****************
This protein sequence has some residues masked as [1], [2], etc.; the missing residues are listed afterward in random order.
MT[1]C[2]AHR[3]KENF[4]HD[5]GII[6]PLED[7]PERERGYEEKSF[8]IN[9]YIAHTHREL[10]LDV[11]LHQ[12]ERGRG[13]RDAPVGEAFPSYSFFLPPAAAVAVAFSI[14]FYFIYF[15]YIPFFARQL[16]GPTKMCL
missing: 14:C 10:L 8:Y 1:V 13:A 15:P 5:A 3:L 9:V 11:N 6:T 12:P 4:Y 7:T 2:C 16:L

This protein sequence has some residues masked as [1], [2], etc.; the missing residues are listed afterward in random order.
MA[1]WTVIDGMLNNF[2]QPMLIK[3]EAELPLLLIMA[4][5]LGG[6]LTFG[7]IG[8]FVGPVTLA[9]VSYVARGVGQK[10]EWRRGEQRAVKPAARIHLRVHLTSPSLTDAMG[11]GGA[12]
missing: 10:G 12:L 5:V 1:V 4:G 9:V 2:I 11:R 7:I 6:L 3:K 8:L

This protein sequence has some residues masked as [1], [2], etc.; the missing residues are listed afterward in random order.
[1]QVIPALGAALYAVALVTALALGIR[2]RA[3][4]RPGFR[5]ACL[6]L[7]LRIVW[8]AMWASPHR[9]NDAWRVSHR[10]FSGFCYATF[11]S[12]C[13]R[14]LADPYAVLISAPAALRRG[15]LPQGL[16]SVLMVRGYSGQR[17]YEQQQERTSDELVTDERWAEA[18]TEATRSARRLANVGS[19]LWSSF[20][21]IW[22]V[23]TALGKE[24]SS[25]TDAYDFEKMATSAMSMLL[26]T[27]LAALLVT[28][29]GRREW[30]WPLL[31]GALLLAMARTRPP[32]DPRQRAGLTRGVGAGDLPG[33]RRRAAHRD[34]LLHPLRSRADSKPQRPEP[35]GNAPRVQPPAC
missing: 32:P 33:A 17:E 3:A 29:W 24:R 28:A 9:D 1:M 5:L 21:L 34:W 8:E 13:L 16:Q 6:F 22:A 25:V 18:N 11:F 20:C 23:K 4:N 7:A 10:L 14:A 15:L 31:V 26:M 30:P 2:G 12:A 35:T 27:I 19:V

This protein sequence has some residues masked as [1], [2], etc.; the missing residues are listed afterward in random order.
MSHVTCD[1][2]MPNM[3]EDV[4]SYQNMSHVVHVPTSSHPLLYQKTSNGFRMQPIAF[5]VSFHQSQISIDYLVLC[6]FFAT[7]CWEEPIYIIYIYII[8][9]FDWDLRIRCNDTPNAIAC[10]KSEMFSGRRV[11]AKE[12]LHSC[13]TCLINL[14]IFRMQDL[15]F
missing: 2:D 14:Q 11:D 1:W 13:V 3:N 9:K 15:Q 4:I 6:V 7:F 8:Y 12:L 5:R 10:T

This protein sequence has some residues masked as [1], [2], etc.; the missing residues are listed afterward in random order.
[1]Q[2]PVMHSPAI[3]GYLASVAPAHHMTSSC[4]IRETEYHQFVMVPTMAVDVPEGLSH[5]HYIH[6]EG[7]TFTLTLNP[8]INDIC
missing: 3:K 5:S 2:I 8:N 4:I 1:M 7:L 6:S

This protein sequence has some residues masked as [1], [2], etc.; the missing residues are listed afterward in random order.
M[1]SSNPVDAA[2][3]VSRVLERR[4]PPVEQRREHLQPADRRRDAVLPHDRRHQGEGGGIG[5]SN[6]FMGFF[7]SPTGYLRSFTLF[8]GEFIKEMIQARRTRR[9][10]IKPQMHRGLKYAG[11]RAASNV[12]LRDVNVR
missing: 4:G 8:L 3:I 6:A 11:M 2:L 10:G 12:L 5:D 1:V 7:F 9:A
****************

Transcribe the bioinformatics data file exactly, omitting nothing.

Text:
This protein sequence has some residues masked as [1], [2], etc.; the missing residues are listed afterward in random order.
MT[1]C[2]AHR[3]KENF[4]HD[5]GII[6]PLED[7]PERERGYEEKSF[8]IN[9]YIAHTHREL[10]LDV[11]LHQ[12]ERGRG[13]RDAPVGEAFPSYSFFLPPAAAVAVAFSI[14]FYFIYF[15]YIPFFARQL[16]GPTKMCL
missing: 14:C 10:L 8:Y 1:V 13:A 15:P 5:A 3:L 9:V 11:N 6:T 12:P 4:Y 7:T 2:C 16:L

This protein sequence has some residues masked as [1], [2], etc.; the missing residues are listed afterward in random order.
MA[1]WTVIDGMLNNF[2]QPMLIK[3]EAELPLLLIMA[4][5]LGG[6]LTFG[7]IG[8]FVGPVTLA[9]VSYVARGVGQK[10]EWRRGEQRAVKPAARIHLRVHLTSPSLTDAMG[11]GGA[12]
missing: 10:G 12:L 5:V 1:V 4:G 9:V 2:I 11:R 7:I 6:L 3:K 8:L

This protein sequence has some residues masked as [1], [2], etc.; the missing residues are listed afterward in random order.
[1]QVIPALGAALYAVALVTALALGIR[2]RA[3][4]RPGFR[5]ACL[6]L[7]LRIVW[8]AMWASPHR[9]NDAWRVSHR[10]FSGFCYATF[11]S[12]C[13]R[14]LADPYAVLISAPAALRRG[15]LPQGL[16]SVLMVRGYSGQR[17]YEQQQERTSDELVTDERWAEA[18]TEATRSARRLANVGS[19]LWSSF[20][21]IW[22]V[23]TALGKE[24]SS[25]TDAYDFEKMATSAMSMLL[26]T[27]LAALLVT[28][29]GRREW[30]WPLL[31]GALLLAMARTRPP[32]DPRQRAGLTRGVGAGDLPG[33]RRRAAHRD[34]LLHPLRSRADSKPQRPEP[35]GNAPRVQPPAC
missing: 32:P 33:A 17:E 3:A 29:W 24:R 28:A 9:D 1:M 5:L 21:L 34:W 8:E 13:L 16:Q 6:F 22:A 25:V 18:N 11:F 20:C 23:K 4:N 7:A 10:L 14:A 15:L 31:V 26:M 30:P 2:G 12:A 35:T 27:I 19:V

This protein sequence has some residues masked as [1], [2], etc.; the missing residues are listed afterward in random order.
MSHVTCD[1][2]MPNM[3]EDV[4]SYQNMSHVVHVPTSSHPLLYQKTSNGFRMQPIAF[5]VSFHQSQISIDYLVLC[6]FFAT[7]CWEEPIYIIYIYII[8][9]FDWDLRIRCNDTPNAIAC[10]KSEMFSGRRV[11]AKE[12]LHSC[13]TCLINL[14]IFRMQDL[15]F
missing: 2:D 14:Q 11:D 1:W 13:V 3:N 9:K 15:Q 4:I 6:V 7:F 8:Y 12:L 5:R 10:T

This protein sequence has some residues masked as [1], [2], etc.; the missing residues are listed afterward in random order.
[1]Q[2]PVMHSPAI[3]GYLASVAPAHHMTSSC[4]IRETEYHQFVMVPTMAVDVPEGLSH[5]HYIH[6]EG[7]TFTLTLNP[8]INDIC
missing: 3:K 5:S 2:I 8:N 4:I 1:M 7:L 6:S

This protein sequence has some residues masked as [1], [2], etc.; the missing residues are listed afterward in random order.
M[1]SSNPVDAA[2][3]VSRVLERR[4]PPVEQRREHLQPADRRRDAVLPHDRRHQGEGGGIG[5]SN[6]FMGFF[7]SPTGYLRSFTLF[8]GEFIKEMIQARRTRR[9][10]IKPQMHRGLKYAG[11]RAASNV[12]LRDVNVR
missing: 4:G 8:L 3:I 6:A 11:M 2:L 10:G 12:L 5:D 1:V 7:F 9:A